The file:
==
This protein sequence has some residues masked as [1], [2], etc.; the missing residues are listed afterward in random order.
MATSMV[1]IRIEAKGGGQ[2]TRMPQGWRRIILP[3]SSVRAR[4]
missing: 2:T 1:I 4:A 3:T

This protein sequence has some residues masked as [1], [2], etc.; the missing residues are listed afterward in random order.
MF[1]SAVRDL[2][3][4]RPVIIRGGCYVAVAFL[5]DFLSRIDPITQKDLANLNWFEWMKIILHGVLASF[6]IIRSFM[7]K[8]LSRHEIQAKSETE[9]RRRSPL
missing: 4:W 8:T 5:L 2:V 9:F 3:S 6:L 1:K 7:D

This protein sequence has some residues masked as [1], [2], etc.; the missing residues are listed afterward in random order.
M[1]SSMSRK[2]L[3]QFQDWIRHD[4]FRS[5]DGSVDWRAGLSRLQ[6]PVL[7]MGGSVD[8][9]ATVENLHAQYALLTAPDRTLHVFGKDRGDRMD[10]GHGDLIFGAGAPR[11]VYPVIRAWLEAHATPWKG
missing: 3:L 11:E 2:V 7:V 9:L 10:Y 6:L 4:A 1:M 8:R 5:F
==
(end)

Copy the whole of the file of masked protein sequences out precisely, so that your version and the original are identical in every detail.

This protein sequence has some residues masked as [1], [2], etc.; the missing residues are listed afterward in random order.
MATSMV[1]IRIEAKGGGQ[2]TRMPQGWRRIILP[3]SSVRAR[4]
missing: 2:T 1:I 4:A 3:T

This protein sequence has some residues masked as [1], [2], etc.; the missing residues are listed afterward in random order.
MF[1]SAVRDL[2][3][4]RPVIIRGGCYVAVAFL[5]DFLSRIDPITQKDLANLNWFEWMKIILHGVLASF[6]IIRSFM[7]K[8]LSRHEIQAKSETE[9]RRRSPL
missing: 4:W 8:T 5:L 2:V 9:F 3:S 6:L 1:K 7:D

This protein sequence has some residues masked as [1], [2], etc.; the missing residues are listed afterward in random order.
M[1]SSMSRK[2]L[3]QFQDWIRHD[4]FRS[5]DGSVDWRAGLSRLQ[6]PVL[7]MGGSVD[8][9]ATVENLHAQYALLTAPDRTLHVFGKDRGDRMD[10]GHGDLIFGAGAPR[11]VYPVIRAWLEAHATPWKG
missing: 3:L 11:E 2:V 7:V 9:L 10:Y 6:L 4:A 1:M 8:R 5:F